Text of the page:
Baahubali 2: A Review

My last movie review of Baahubali was about the VFX in the movie.  It’s time for a review again and this time it’s about the concluding part of this movie.

No, this review is not going to be about the story; because, the story itself is wafer thin and can be summarised in a few sentences. At times, while watching it, you couldn’t help but wonder if it needed 2, almost 3 hour long movies to tell such a simple story. And this is probably the reason why many reviewers have rated the movie as an average one.

This is going to be about the various other aspects that I noticed about the movie. Some very good and some not so good.

Before I begin, I’d recommend you to see the movie in large screen cinema, because it is made to be seen on one and is definitely worth one see at least.

The broadly good – VFX:

The movie starts off on a right note, the story of the first part is summarised rather well in the title slates and it made me look forward to the VFX work to follow.

But almost from the first shot, you tend to notice the CG and green screen work. In any given frame, you can make out which part was CG just by looking at the contrast – the high tones of the backgrounds – the mountains, the palaces – and many a times the colouring in the foreground – flowers, foliage, boats et al. –  stand out and tell you that there is something unnatural in a frame. Like last time, where ever CG was used to extend backgrounds, they were rather very well done, it’s those long shots that were rather comic-bookish.

There was one shot towards the climax where I couldn’t help but notice tall palm trees placed against clear blue skies. They stand out like sore thumb and I wondered if they were placed there for a purpose and in the next scene I knew why.

The CG animals, are good in parts and bad in parts. And it starts from the first scene, where the hero tackles and tames an elephant. While you can tell which is a real elephant (close ups) and which is not, the one which is CG is rendered rather well in some parts and not so well in some others. Then there are the bulls and bisons, again rendered well in parts (the front and side shots) and the not so well (the back shots). There is one where Bhallaladeva‘s chariot is exiting the frame and you can make out the bisons leg’s are floating in the air. It made me wonder if his chariot was pulled by bisons in the first part though.

Like last time, the scenes with crowds aren’t rendered well. The foot soldiers and people on horses and the horses themselves sometimes are stiff and move unnaturally at times. Enough for you to tell that it’s a bad CG job.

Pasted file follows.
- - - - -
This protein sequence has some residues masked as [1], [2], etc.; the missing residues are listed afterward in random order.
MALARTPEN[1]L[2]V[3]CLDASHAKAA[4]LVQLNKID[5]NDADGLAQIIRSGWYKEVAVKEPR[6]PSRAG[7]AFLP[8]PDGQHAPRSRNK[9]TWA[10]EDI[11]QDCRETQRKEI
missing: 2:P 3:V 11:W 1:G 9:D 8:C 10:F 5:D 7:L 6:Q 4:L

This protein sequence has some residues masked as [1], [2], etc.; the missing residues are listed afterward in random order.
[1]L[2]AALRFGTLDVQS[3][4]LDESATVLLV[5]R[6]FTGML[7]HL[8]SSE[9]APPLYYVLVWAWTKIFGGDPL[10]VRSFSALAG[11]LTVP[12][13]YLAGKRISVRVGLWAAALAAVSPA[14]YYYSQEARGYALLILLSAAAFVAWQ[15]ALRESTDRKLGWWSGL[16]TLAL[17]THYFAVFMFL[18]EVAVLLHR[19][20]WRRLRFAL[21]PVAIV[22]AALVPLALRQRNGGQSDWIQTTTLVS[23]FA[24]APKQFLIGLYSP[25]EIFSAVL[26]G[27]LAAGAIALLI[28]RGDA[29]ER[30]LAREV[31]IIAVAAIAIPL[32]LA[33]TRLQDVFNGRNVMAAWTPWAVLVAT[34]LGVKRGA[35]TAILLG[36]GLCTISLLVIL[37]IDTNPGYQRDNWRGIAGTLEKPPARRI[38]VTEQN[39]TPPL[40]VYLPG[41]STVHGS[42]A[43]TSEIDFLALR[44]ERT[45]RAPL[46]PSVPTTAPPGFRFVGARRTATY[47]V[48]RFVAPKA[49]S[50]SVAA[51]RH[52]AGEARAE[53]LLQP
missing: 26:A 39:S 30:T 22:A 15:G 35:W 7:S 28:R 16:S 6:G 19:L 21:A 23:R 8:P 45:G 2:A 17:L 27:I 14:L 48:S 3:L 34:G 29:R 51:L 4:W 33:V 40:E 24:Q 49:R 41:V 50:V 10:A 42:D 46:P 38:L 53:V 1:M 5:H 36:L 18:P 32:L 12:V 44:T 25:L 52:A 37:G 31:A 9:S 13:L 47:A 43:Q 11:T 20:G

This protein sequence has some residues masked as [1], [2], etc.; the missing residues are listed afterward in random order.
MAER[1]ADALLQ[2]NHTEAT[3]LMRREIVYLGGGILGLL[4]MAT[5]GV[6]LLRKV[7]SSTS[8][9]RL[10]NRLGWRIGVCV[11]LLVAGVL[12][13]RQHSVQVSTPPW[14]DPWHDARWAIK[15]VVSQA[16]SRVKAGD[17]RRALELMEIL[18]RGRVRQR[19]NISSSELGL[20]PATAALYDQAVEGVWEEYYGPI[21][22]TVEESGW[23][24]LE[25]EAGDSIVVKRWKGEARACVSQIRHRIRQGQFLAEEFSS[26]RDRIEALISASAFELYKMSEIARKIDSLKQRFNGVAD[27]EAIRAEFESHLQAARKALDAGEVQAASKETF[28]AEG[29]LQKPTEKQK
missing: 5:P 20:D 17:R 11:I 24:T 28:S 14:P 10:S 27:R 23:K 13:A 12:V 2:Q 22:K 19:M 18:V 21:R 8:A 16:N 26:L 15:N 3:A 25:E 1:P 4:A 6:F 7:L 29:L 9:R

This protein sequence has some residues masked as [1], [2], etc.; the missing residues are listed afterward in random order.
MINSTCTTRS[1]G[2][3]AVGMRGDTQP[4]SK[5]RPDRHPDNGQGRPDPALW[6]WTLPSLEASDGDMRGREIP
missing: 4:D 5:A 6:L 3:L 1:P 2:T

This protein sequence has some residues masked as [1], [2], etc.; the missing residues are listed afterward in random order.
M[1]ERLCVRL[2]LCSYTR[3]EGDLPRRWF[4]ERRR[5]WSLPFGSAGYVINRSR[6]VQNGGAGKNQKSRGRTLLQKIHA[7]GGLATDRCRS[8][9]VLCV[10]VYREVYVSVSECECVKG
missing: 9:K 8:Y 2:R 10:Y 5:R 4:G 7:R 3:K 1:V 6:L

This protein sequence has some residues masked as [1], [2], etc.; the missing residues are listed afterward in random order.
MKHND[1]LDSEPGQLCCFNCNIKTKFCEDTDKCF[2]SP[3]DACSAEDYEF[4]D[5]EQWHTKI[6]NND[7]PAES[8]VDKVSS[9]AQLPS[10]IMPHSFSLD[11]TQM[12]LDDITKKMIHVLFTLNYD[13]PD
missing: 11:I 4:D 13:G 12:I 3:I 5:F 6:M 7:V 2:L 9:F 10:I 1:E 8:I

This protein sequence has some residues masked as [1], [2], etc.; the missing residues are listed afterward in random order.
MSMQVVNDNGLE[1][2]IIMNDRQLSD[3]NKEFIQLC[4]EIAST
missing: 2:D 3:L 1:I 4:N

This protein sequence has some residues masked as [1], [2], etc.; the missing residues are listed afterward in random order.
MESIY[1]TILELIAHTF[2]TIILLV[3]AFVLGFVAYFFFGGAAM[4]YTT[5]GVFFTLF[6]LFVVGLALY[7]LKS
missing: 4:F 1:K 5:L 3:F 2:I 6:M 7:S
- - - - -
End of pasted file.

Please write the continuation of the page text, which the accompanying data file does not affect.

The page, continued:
The worst of the CG has to be the golden statue of Bhallaladeva which is part of an extended climax. I never liked the way it was rendered in the first part and didn’t like it in this one either. Something that’s so critical to building a  character should probably have been done better. Plus it’s a non living thing, how difficult could it have been to blend it into the scenes it was in.  There was also a scene with a lens flare added which made me laugh out loud.

Then there is the hamsa naava song  (which probably vies with the waterfall song – Dhivara – from the first part), where the CG is rather cartoonish. But I’ll completely forgive it for the fantasy it depicts and the terrific lyrics, music and choreography  which accompany it.

To summarise, the CG is rather well done for most part of the movie – you just have to tell yourself that it was done in India on a limited budget and time and not in Hollywood. While it is on par with what was done for the first first part of the series; I just hoped it had been better. Nonetheless, I am sure, the CG done for this movie will be a benchmark for an Indian movie for years.

The good – The characters:

I think all the lead and supporting characters, did they parts uniformly very well. I couldn’t help but wonder what would Rana have done with more dialogues – he was menacing enough without them. The only wee bit of issue I had was when in some closeup shots, his face looked dried out while in some it wasn’t (an issue of continuity given such a long schedule?). The revelation of course was Prabhas, who built a body more beefed up than that of Rana, truly living out both the characters he played in flesh.

Then there are the women characters which are extremely strongly written; but with some minor flaws. There were moments when I wondered why a character blurted out what they said in critical sequences (especially Devasena) but I would presume that’s because not enough time was given to finely etch their characters.

The good – The screenplay:

As I mentioned right at the beginning, the plot is wafer thin (read it’s plot) and has some glaring holes, but there is not one moment when you are bored (and here I must admit that I was bored when watching a few Harry Potter / LOTR films). The director, Rajamouli surely is a wonderful storyteller and knows how to keep the viewers glued to their seats. Even during the song sequences, he keeps the storytelling on and adds those wonderful little details building the characters. By the end of the first half, I knew I had my money’s worth! Everything in the second half was a bonus!!

The good – the music, songs and background:

Not having heard any song before I stepped into the theater, I had moderate expectations from the sound track. But must say the music was a pleasant surprise (review here). Like in the first part, the songs stay with you after you step out of the theater and you want to listen to them again and again for a few days after. Many reviewers (especially of the Hindi version) panned the background score as being relentlessly loud. But, I’d say it is one of the best parts of the movie. The background score builds up the overall experience on the big screen.

The good – the action sequences: